A Statesboro police log published in the Statesboro Herald indicates that Luke Harry Conley, one of the passengers in the second vehicle, was arrested the night of the shooting for obstructing an officer.

Conley told police that the shooting was unprovoked, according to the AJC, but later admitted that the group of four white teenagers had been drinking and someone may have thrown a beer can at Wilson’s vehicle. Police believed Conley was involved before the shooting and was seen “yelling out of a window of the victim vehicle,” the police report obtained by the AJC said.

Conley was also arrested in May on hit and run, driving under the influence and other traffic charges, according to the Statesboro police log in the Herald.

4. Johnson Is the Former President of the Georgia NAACP & Is Making a Very Public Effort to Defend Wilson

Johnson is a Georgia born and raised attorney and pastor, according to his biography on his website. He is also the former president of the state’s NAACP chapter, and ran in 2018 as a Democrat for Georgia’s 12th Congressional District seat, losing to Republican Rick Allen, according to Politico.

Johnson has set up a GoFundMe to cover Wilson’s legal defense fund. As of Thursday, it had raised $23,465.

On the page, Johnson claimed that Statesboro police had issued misleading statements to the media suggesting that the shooting involved Antifa or was random violence. Johnson says that more information will come out about the roles of Conley, as well as Mason Edward Glisson and Ashron Robert DeLoach — the two other 18-year-olds in the truck with Hutcheson — in what happened before the shooting.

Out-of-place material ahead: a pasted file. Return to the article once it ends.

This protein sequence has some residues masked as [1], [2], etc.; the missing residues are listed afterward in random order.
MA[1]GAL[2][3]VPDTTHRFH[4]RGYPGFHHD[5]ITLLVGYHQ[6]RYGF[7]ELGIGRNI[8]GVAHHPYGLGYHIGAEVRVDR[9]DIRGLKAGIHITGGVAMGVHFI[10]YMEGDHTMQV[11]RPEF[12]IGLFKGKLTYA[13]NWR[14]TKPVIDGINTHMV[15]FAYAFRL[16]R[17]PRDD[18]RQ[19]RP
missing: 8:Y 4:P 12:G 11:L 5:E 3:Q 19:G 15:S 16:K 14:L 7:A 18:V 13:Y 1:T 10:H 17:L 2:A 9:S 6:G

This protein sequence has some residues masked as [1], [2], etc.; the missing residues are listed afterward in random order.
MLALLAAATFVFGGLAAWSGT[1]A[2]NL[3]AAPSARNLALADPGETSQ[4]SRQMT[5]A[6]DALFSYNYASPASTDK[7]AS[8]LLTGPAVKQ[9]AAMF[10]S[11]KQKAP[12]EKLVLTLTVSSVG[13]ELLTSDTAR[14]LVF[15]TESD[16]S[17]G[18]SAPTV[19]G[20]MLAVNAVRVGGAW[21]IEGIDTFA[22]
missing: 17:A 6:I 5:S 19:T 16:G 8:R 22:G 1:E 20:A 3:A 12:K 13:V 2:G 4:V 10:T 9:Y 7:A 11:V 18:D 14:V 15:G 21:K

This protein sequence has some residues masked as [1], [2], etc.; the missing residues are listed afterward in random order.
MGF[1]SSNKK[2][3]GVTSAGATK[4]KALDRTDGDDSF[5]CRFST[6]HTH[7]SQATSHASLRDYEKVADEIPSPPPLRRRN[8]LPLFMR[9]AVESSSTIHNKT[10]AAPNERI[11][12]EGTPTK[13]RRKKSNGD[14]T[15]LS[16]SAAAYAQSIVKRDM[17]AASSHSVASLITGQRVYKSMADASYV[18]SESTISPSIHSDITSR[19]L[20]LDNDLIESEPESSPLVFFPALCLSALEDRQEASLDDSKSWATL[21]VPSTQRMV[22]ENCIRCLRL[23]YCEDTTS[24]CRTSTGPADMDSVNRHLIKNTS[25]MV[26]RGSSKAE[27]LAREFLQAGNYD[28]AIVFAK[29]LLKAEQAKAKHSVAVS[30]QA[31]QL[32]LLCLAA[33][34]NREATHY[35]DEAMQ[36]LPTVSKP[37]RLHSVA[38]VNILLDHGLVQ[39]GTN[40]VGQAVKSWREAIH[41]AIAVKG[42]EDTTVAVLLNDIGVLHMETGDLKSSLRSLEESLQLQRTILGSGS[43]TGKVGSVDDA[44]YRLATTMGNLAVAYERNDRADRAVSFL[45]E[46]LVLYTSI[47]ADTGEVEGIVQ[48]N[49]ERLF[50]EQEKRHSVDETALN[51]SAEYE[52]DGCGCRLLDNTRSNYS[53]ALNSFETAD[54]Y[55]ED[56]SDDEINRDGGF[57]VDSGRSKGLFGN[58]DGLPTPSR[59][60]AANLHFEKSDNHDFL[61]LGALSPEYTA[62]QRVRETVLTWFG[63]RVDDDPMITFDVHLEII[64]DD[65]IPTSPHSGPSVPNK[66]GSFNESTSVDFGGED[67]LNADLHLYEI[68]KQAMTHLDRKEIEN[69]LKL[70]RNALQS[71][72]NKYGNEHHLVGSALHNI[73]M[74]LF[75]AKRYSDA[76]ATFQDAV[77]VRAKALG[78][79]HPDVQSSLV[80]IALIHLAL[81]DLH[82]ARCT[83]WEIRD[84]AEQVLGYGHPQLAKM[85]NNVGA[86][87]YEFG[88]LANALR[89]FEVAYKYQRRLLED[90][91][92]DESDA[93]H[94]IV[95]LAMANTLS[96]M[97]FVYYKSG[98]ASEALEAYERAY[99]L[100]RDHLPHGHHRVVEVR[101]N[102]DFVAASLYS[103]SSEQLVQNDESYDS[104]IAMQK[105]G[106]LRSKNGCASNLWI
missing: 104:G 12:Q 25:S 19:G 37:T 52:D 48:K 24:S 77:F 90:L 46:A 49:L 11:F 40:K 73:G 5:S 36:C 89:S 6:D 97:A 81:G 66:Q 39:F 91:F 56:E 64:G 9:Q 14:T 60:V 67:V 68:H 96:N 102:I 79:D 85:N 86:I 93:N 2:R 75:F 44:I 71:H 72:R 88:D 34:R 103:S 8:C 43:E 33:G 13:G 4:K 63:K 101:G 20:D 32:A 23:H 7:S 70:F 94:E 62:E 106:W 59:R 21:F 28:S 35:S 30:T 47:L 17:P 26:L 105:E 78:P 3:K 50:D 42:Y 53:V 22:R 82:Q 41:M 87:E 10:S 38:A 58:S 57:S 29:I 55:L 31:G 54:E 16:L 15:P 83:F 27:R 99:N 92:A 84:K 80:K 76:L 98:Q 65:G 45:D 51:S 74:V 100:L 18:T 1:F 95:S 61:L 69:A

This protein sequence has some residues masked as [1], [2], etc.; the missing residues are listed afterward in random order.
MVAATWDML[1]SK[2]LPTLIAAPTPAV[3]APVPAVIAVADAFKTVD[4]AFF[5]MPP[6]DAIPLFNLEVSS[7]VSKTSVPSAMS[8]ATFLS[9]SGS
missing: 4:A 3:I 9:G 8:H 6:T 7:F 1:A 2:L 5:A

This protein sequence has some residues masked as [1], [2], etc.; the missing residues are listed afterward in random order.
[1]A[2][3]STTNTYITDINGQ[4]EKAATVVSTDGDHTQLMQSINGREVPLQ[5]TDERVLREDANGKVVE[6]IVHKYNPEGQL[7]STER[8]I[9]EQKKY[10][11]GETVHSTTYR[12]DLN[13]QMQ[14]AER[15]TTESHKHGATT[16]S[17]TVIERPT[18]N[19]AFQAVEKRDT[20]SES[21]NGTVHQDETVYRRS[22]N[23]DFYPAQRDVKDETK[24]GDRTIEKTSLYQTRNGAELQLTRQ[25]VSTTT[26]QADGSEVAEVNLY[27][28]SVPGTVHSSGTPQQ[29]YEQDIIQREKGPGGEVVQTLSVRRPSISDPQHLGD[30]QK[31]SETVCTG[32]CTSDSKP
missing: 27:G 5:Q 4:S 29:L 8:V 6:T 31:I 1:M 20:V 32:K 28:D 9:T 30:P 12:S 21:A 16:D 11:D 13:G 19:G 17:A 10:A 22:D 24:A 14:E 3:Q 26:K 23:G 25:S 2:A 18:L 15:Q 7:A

“As the United States reckons with racial injustice, no aspect of #BlackLivesMatter is more in conflict with white supremacy than when when Black people defend their lives against hate … Given the lack of successful application of Stand Your Ground self-defense claims by Black people, is Stand Your Ground/Self-Defense of a Black man’s Life protected Under Law?” Johnson wrote.


5. Bulloch County Superior Court Judge Michael Muldrew Has Issued a Gag Order on the Case: No Attorneys or Law Enforcement Can Speak About It to the Media

Michael Muldrew

Facebook/Michael Muldrew for Superior CourtSuperior Court Judge Michael Muldrew.

According Bulloch County court records reviewed by Heavy, Judge Michael Muldrew on Tuesday imposed a gag order in the case. The order applies to not only the attorneys involved, but law enforcement, the families of Wilson and Hutcheson, witnesses and court personnel, according to the document.

The media will be allowed to report on goings-on in the courtroom itself, but no one involved the case will be allowed to speak with reporters, Muldrew ordered.

According to the order, anyone violating it could be hit with a contempt of court violation. Under Georgia state law, that could mean a $500 fine and up to 20 days in jail, according to Georgia law firm Danowitz Legal.

According to court records, Glisson and Conley were subpoenaed by Johnson on Tuesday. Newsone reported that they were not able to appear immediately, because they claimed to have tested positive for coronavirus.